Fruit removal from rowanberry (Sorbus aucuparia) trees at urban and rural areas in Finland: A multi-scale study

Jukka Suhonen, Jukka Jokimäki

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16 Citations (Scopus)


Urbanization changes landscape, causes destruction of natural habitats, and reduces species diversity. Urbanization can alter the interaction between fruit-bearing plants and frugivorous birds such as the Fieldfare, Turdus pilaris, and Bohemian waxwing, Bombycilla garrulus, which are the most abundant frugivorous bird species in Finland. Rowanberry, Sorbus aucuparia, is an ornamental tree species used commonly in the urban landscaping. It can promote bird diversity and the pleasantness of the urban environment for humans. The study was conducted on three spatial scales ranging from the macro scale (600 km latitudinal gradient) to the regional scale (rural vs. urban habitats), and to the micro scale (different tree parts) in three towns and their nearby rural areas in Finland. About 25 trees were photographed on each site three times during the autumn until the rowanberry fruit-crop had been used up. At the beginning of the research the crop size was larger on the urban trees than that of rural ones. The fruit removal rate was not related to the geographical location. However, in urban habitats the fruits were consumed later than in rural habitats. At the tree-level, the rowanberry fruits were removed earlier at the tops of trees. Our results suggest that earlier use of rowanberry fruits from rural habitats and tree tops may be related on human and predator-related disturbances. Our results indicated that urban rowanberry fruit crop is important food resource for frugivorous bird species in urban areas.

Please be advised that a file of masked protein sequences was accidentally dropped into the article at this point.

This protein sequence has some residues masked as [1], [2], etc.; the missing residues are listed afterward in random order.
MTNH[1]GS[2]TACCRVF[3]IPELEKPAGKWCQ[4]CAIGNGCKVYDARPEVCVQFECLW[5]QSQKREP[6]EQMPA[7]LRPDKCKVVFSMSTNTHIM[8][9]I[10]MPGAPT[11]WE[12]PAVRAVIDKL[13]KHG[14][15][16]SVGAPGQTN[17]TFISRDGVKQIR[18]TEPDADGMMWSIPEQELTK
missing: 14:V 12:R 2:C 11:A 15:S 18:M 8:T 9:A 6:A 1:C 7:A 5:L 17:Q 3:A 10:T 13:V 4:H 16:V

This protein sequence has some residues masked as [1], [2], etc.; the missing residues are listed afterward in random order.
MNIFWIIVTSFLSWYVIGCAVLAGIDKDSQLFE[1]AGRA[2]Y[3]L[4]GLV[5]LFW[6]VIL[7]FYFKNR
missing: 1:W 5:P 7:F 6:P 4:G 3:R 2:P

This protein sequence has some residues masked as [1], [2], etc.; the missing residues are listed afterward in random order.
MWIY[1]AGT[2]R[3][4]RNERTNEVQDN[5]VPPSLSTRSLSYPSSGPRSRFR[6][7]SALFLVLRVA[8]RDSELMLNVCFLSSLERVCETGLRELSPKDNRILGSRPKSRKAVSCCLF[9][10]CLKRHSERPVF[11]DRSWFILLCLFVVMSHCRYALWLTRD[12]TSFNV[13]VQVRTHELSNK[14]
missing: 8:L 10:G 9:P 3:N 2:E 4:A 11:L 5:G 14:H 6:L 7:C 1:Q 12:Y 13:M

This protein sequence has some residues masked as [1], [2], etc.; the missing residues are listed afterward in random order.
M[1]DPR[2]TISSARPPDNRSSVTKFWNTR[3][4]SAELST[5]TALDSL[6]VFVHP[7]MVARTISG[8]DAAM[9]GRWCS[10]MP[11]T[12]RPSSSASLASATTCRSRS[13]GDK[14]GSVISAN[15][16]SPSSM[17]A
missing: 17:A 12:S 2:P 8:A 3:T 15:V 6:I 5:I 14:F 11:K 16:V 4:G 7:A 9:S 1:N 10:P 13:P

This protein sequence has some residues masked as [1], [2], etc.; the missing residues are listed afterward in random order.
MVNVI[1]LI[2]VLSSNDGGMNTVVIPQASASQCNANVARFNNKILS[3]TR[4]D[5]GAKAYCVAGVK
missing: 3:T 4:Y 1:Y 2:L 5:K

Original languageEnglish
Pages (from-to)13-19
JournalLandscape and Urban Planning
Publication statusPublished - 2015
MoEC publication typeA1 Journal article-refereed

Field of science

  • Ecology, evolutionary biology

Citation for this output